‘Real IPM’, Thika, Kenya

Last night Gordon Whiteford, my fellow Nuffield Scholar, and I arrived in Kenya for a three week tour of Kenya and South Africa. Our first hosts are Henry Wainwright and Louise Labuschagne of Real IPM Kenya. Louise first came to my attention when she spoke last year at the Oxford Farming conference and I was sent a video of her performance.

Henry and Louise are a British couple who came to Kenya about 12 years ago and started a company which produces biopesticides which control various insect pests. The business/farm covers 20ha and employs 190 people and they sell biopesticides around the world (but currently not in Europe, although they are looking to get their products registered here). Personally one of their products is of interest to me as it could control bruchid beetle in faba beans which is becoming very difficult due to insecticide resistance.

This morning Louise showed around some of their site. First we looked at their ‘Bags of Hope’, so named by a local bishop as he could see the potential for helping local people.

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These are bags filled with soil and compost which you can grow plants in vertically. The plant in the picture is similar to kale and you can keep taking leaves and they grow back. You can grow over 100 plants per m2 in these bags whereas on flat ground you would only get 5-6 plants per m2.

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You can see the bags in the background with the kale. They also do different size bags for different plants.

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We then went to see some vermicomposting. These set ups are aimed at the smallholder

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These beds contain worms which turn pulp into worm cast which is a great fertiliser. The beds also produce a liquid leachate which can be used as a fertiliser too. They also are looking at smaller versions which can be used in people kitchens

Then we went to see the biogas plant:

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This plant processes the canteen’s waste and produces gas which is then used the cook food for the workers in the canteen.

Louise also has a pregnant Ayrshire cow which she hopes to produces milk from for the canteen:

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However, many of the local people prefer goats’ milk so they are also increasing their numbers of goats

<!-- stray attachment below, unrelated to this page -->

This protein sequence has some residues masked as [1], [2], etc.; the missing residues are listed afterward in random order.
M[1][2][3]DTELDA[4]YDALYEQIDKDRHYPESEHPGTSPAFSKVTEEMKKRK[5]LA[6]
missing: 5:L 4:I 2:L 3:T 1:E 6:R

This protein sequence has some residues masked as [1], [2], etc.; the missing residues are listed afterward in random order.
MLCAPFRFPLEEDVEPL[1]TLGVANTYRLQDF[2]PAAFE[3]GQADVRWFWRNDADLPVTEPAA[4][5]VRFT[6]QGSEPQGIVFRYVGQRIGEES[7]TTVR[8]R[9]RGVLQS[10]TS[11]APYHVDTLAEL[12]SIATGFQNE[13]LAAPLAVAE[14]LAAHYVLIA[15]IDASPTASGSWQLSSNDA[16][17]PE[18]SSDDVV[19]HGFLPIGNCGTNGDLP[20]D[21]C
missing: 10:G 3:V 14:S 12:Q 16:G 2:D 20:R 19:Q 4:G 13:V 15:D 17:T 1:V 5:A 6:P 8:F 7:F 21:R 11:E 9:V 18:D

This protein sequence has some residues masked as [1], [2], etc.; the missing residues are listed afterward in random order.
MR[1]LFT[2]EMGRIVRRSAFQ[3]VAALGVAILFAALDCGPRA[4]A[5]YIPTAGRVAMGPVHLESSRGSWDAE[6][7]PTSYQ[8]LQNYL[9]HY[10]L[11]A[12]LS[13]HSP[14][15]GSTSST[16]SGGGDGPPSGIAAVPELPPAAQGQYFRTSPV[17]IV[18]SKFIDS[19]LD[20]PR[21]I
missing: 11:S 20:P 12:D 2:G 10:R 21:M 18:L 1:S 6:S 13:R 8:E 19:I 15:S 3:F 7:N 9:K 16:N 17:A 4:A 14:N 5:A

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They are also growing a perennial plant called napier for fodder:

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Another project they have is growing darkling beetle larvae for chicken feed. which are very high in protein. They are grown in a bran.

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They are also looking at hydroponic barley grass as fodder for hens and cows

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They are also using the bags of hope for growing fodder for the animals as well as humans

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They have their own hens to supply the canteen:

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It was a fascinating tour this morning of how Louise and Henry look after and feed their staff in a self-sufficient manner. Also seeing how the small holder side of the business is developing as this is a relatively new development for them. Their main business has been large-scale biopesticide production for large-scale customers. Hopefully when we get back here at the end of the week we can look around this part of their business.

AndrewHoward

AndrewHoward

Andrew Howard farms 345ha in a family partnership near Ashford, Kent, growing winter and spring wheat, winter and spring oilseed rape, spring oats, spring barley, winter barley, and field beans. His soils range from heavy weald clay to light sand. Andrew is a committee member of BASE UK, and member of LEAF and the Institute of Agricultural Management. As a Nuffield Scholar, Andrew will study companion cropping around the world.

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